This tree noticed the snowline creeping down the mountain across the water.
This tree is a guest tree from my past. It stands on the shores of Bde Maka Ska (the former Lake Calhoun) in the uptown area of Minneapolis. I took this picture in November, 2009.
I was driving to work the other day, listening to my music, and I had a tragic epiphany.
I almost never listen to music anymore. That day, listening to music, as I drove to work, was that sort of exception that underscores the rule.
All my life, I’ve been accustomed to having a “soundtrack” of sorts. Which is to say, I’ve very often had music in the background – especially when I’m alone. And given the circumstances of my life, I’ve certainly spent the majority of it alone, for substantial portions of each day. I’m also capable of a more engaged type of listening – consuming music in focused fashion, as a concert, or just listening carefully to something I’ve decided I like. I think of these as quite different activities – and the types of music I listen to in these two different activities aren’t necessarily identical sets. I never use classical music for background listening, for example. On the other hand, some of the quite banal euro/techno crap I listen to as background music often is startlingly incapable of engaging me. So it’s just a background thing. There’re even whole subgenres that admit that: the various types of “ambient” tracks that can be found. But they work well as background music.
There are also immense fields of music that can be either/or. Mostly these fall into the pop/alt/rap/country genres of yore, though I think my use of those terms might date me, as our culture’s ways of thinking about music and genre has evolved past my comprehension. I have no “playlists” – that’s not how I listen to background music. I have a single folder of “tracks I like” which is a subset of my entire collection, and I have the mp3 player on my phone. And I push the shuffle button and off I go. It can be anything: a k-pop track followed by some weird German dark industrial techno followed by a 70’s disco bit followed by Taylor Swift. Et cetera. If something that comes on the “shuffle” doesn’t match my current mood, I’ll just hit the “next track” button and move on. But what I enjoy hearing one day isn’t what I’ll fixate on the next. And none of this rises to “engaged listening” except on the rarest occasions. Mostly it’s old, familiar stuff that I’ve acquired over the years, where more recent acquisitions tend to be more likely to be what I want to hear.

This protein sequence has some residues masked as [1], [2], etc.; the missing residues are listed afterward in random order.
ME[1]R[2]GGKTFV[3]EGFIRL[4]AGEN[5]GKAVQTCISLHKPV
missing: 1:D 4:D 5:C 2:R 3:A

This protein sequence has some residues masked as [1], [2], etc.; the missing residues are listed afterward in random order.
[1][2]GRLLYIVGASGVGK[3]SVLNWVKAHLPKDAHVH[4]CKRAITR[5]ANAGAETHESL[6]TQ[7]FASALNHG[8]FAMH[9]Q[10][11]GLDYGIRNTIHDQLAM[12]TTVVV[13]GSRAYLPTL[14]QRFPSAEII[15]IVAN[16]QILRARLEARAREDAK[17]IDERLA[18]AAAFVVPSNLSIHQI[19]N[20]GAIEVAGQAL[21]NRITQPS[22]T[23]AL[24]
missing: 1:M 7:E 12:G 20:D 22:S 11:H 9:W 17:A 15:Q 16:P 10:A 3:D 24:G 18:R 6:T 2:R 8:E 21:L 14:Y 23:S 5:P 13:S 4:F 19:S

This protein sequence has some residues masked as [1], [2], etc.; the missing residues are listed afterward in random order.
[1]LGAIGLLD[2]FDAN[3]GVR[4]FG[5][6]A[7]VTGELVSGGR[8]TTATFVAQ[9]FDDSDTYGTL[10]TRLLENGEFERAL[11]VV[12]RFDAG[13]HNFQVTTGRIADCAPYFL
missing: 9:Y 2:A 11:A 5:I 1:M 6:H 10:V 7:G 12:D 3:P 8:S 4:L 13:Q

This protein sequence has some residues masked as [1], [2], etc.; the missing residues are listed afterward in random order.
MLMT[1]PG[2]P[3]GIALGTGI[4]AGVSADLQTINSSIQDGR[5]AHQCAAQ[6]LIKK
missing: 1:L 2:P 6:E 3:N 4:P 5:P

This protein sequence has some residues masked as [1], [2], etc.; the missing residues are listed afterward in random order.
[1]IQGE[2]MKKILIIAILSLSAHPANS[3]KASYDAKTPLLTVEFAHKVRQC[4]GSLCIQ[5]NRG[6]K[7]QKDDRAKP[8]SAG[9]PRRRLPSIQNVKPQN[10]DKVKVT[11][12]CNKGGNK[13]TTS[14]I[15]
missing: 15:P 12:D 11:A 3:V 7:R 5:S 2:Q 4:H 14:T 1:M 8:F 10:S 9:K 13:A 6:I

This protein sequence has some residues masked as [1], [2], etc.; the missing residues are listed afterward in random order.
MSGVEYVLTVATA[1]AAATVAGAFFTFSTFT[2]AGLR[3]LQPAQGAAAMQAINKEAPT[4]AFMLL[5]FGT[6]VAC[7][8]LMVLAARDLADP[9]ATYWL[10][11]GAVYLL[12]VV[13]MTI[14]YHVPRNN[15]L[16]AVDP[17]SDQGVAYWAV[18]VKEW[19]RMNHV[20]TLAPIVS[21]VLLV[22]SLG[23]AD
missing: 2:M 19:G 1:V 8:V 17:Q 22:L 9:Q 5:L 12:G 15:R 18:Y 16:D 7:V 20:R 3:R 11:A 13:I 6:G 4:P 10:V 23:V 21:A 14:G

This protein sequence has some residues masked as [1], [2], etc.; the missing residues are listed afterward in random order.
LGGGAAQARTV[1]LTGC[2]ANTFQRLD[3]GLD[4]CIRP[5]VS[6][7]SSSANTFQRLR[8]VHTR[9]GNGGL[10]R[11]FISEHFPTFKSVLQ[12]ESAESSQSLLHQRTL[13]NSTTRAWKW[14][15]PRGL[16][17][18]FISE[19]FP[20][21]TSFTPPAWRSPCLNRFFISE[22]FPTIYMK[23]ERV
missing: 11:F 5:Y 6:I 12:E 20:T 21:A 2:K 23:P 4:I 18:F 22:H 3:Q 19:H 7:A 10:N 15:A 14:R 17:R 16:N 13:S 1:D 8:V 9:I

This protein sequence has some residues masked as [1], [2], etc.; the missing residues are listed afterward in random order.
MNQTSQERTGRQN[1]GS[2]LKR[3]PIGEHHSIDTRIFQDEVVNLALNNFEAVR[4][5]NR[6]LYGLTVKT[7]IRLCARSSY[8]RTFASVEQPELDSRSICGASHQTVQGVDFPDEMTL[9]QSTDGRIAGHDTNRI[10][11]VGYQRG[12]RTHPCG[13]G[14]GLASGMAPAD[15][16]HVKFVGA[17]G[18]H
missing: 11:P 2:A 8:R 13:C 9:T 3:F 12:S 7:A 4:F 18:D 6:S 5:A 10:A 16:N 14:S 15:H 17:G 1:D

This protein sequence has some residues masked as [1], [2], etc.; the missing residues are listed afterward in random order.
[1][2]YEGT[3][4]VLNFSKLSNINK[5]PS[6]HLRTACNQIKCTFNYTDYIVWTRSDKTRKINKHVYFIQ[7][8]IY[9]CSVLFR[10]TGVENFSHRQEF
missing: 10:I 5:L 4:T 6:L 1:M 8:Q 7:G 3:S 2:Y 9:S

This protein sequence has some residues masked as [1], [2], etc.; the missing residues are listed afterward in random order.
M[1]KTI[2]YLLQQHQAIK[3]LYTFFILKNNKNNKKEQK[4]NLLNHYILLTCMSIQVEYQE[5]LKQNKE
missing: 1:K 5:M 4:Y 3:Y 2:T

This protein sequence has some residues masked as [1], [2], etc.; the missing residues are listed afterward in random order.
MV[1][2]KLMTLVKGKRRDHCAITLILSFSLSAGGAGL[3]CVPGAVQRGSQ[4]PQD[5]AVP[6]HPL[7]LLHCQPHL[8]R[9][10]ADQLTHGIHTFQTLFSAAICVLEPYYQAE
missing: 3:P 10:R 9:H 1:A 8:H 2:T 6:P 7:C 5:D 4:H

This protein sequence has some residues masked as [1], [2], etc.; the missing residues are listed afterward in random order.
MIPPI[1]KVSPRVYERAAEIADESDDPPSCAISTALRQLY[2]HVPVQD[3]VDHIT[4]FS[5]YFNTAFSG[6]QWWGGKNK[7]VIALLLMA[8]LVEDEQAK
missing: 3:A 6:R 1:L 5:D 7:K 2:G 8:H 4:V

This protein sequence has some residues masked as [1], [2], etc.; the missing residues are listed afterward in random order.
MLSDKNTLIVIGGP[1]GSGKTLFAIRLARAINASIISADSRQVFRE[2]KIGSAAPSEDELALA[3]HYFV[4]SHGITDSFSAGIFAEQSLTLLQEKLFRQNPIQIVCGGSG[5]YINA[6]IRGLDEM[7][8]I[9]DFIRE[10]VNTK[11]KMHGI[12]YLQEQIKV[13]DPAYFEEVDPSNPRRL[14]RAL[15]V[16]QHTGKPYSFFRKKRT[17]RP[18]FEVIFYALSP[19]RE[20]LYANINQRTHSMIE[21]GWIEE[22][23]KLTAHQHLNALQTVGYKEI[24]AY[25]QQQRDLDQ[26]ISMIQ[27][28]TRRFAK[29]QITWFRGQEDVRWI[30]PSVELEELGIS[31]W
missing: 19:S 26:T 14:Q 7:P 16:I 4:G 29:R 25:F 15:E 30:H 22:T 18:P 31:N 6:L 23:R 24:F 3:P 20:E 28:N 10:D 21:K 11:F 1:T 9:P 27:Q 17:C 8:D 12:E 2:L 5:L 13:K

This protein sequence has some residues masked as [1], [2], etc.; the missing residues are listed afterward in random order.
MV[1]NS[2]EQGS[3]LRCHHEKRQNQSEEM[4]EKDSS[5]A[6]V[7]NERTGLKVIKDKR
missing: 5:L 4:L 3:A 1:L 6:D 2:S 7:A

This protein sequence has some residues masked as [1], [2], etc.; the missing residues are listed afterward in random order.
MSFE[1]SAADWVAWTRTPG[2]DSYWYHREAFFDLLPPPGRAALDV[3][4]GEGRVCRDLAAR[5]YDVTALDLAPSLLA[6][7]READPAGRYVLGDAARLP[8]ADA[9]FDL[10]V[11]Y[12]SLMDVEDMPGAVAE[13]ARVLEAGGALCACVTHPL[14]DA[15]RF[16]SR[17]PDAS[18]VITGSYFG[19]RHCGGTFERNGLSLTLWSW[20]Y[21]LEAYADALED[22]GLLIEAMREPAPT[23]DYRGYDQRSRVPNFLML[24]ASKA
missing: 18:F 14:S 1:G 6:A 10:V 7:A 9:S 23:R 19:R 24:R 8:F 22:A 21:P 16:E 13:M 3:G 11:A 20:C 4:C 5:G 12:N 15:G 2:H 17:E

This was my style of listening even before the advent of mp3 players, to be honest. It was just a bit more laborious to mess with CDs (in the olden days) or cassettes (in the oldener days) or vinyl (in the oldenest days) to get the effect I was so pleased to discover once the “shuffle” button came along. I suppose there was more of a tendency , back then, for the “shuffle” effect to be at the level of albums or mix-tapes than to be at the level of individual tracks. But if I made mix-tapes for myself, I’d certainly work to maximize the randomness of it, from among the music I considered to be my back catalog.
The artists and tracks that have existed for the longest in my catalog are some (but no means all or even most) of the music from my childhood: Bob Dylan, Cat Stevens, Arlo Guthrie, Nitty Gritty Dirt Band are probably the most notable. Then there are a few from a period of exploration in my high school years: mostly Talking Heads, David Bowie, certain individual tracks (but rarely artists’ entire oeuvres) from the pop radio of the era (hence fragments of disco, punk, and such).
I acquired a lot of music in college – as most people do. And some of it remains the most resonant for me. Depeche Mode, The Cure, more Bowie, some early rap (eg NWA), some bits of “club music” of the 80’s.
Some artists in high rotation in that long-ago era have since failed to survive. I remember the Beatles, from my childhood, used to be invited, but at some point I lost interest. I remember thinking highly of Dire Straits at one point, but for the last several decades I can’t stand them. I exiled Aztec Camera for a few decades, but they made a comeback at some point. Tastes change.
There were my years in Latin America (actual and later “de facto” as a graduate student of Spanish, where my day-to-day life was at least 50% in Spanish even though I was living in Philadelphia). That contributed artists such as Cafe Tacuba, Los Fabulosos Cadillacs, or Silvio Rodriguez – each as diverse from each other as any are from any North American music. I have tracks of Nuyorican rap, Cuban folk, Mexican punk.